We are so very grateful that we were home that night and that Sammy was close the house so he could be sent over the rainbow bridge quickly and painlessly.
As my bumper sticker reads, RESCUES ARE MY FAVORITE BREED.
I was found wandering in a mountain area at the end of February, and bought in from freezing winter conditions. The angel lady who found me visited the cottages around the lake; identified as a stray by a few witnesses, I was claimed by no one. From some reports, I would have been abandoned in early December. The rescuer could not keep me for family reasons; I was brought back to civilization and within a week she had found me my furever home. I was adopted in a family of three older rescues: Java (14 yo), Siobhan (10 yo) and Whiskey (9 yo), and named Praline. I was brought to a veterinary for a full check-up: the lady doctor said I was in surprisingly good health, considering my ordeal. I am purebred Tonkinese, chocolate point; I lost one ear tip to frost bite and the other one should fall off anytime soon. My tiny paws are still sensible. I am no older than a year, and had one litter in the past. Yesterday, I was neutered, and I am now officially a full house cat. I have found my place in the pack here. Although not very demonstrative in affection, I do love to curl up on my new mom’s lap, and sleep by my new uncle’s pillow at night.
Mama dog was a stray in our neighborhood for 1 1/2 years. Several of us fed her and put out a doghouse for her but she would not let us touch her. The dog catcher tried really hard to catch her but she was too smart. She got pregnant and had puppies under a shed in one of the neighbor's back yards. Another neighbor moved the puppies to their backyard and mama dog followed. When the puppies were old enough furever homes were found for them. No one wanted to take mama dog. Since we still could not touch her, had to have animal control dart her so she could be taken to the local SPCA. My husband went to visit her and found out that the SPCA didn't have the resources to try to socialize her. I went back with him the next day which was Saturday. She was so sad and cowered in the back of her cage. It broke our hearts so we adopted her. I called our vet and he said if the SPCA would keep her until Tuesday, we could bring her to his clinic and he would spay her and get her shots up to date. When we brought her home, we kept her segregated from our four dogs for a week before letting her into the main yard. We named her Lilly. Slowly she found the pet door into the house. There were a few dominance scuffles with our other female dog in the beginning but now they are buds. Two years later she is a happy loving dog who even gives dog kisses. She jumps on our bed in the mornings to be loved on. Can't imagine life without her.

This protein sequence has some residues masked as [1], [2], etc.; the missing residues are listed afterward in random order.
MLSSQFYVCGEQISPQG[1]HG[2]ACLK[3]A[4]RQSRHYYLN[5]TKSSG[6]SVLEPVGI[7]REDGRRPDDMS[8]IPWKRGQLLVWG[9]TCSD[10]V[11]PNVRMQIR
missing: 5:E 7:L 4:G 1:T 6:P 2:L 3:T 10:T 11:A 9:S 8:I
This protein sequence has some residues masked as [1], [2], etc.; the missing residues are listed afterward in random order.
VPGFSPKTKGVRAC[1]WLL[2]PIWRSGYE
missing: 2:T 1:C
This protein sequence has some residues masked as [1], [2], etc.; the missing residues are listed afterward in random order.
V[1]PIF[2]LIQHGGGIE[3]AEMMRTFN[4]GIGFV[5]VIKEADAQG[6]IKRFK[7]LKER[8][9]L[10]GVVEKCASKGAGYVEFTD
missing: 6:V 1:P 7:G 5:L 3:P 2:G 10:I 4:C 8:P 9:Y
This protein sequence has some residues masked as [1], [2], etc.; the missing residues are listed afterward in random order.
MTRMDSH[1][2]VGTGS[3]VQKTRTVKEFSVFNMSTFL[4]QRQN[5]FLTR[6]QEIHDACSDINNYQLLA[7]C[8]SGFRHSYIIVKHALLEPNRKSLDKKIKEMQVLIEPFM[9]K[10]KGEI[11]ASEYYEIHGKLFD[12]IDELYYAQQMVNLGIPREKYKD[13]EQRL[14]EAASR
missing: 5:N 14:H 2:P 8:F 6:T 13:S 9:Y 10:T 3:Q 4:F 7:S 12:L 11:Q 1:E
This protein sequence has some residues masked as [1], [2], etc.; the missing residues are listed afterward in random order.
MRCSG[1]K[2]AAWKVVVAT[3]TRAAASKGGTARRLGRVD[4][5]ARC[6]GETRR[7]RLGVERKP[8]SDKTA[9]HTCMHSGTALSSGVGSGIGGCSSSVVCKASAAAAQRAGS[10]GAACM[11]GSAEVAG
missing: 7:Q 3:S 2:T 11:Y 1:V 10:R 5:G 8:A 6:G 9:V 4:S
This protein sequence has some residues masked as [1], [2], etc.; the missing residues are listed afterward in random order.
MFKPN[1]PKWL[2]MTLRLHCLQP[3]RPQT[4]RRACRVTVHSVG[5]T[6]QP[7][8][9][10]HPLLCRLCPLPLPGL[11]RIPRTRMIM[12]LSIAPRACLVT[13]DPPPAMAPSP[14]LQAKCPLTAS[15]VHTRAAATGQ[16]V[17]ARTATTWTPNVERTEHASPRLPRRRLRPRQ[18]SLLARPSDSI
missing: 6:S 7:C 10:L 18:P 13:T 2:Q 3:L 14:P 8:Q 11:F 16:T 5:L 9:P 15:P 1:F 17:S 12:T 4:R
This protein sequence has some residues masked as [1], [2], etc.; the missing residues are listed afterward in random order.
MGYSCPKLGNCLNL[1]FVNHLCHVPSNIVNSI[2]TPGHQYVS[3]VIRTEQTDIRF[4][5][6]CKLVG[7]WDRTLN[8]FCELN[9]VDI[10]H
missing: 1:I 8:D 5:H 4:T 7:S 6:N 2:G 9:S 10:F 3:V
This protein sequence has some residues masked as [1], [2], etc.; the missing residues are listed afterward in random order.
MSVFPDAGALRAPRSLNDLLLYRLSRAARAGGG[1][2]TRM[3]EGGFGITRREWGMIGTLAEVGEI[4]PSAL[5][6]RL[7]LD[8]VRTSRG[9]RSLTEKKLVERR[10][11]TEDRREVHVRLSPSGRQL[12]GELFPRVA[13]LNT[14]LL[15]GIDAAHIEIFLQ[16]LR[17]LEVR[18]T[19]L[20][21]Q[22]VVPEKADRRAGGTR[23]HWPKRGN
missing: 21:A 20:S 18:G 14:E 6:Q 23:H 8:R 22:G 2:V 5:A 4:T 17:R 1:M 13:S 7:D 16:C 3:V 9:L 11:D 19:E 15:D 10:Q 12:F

When I retired and came with my two cats to live with my husband and his two cats, the house bristled with fur and hissy-fits. Then a small, white-pawed tortie turned up on our lawn. Stray cats are almost unknown here, but she was clearly a stray, and desperately in search of a person—she threw herself in the way of every person who passed by. After three days, her message got to us, and we scooped her up. As we entered the living room, her eye fell on one of the cats, and her tiny body emitted a colossal shriek, turning all the others into shrieking banshees. But magically, as the days wore on, peace settled over the brood. The unanticipated fifth cat, the little one-year-old tortie, turned the others into a community. She was the peacemaker. We named her Summer because she arrived on the first day of summer. And from that day, it was Summer every day in our home. Like the other four cats, we two humans adored her. She was our white-pawed, butterscotch-marbled sunshine. Age slowly culled the other cats, but Summer was still young. Youth was no protection, though. Last autumn, she was diagnosed with large-cell lymphoma. As the weeks progressed, bitter winter slowly claimed our Summer. She left us, and our one remaining cat, last week. There will be new cats. But our love of Summer is keen and sharp and brings tears to our eyes every time we think of her. She was a gift of purest love.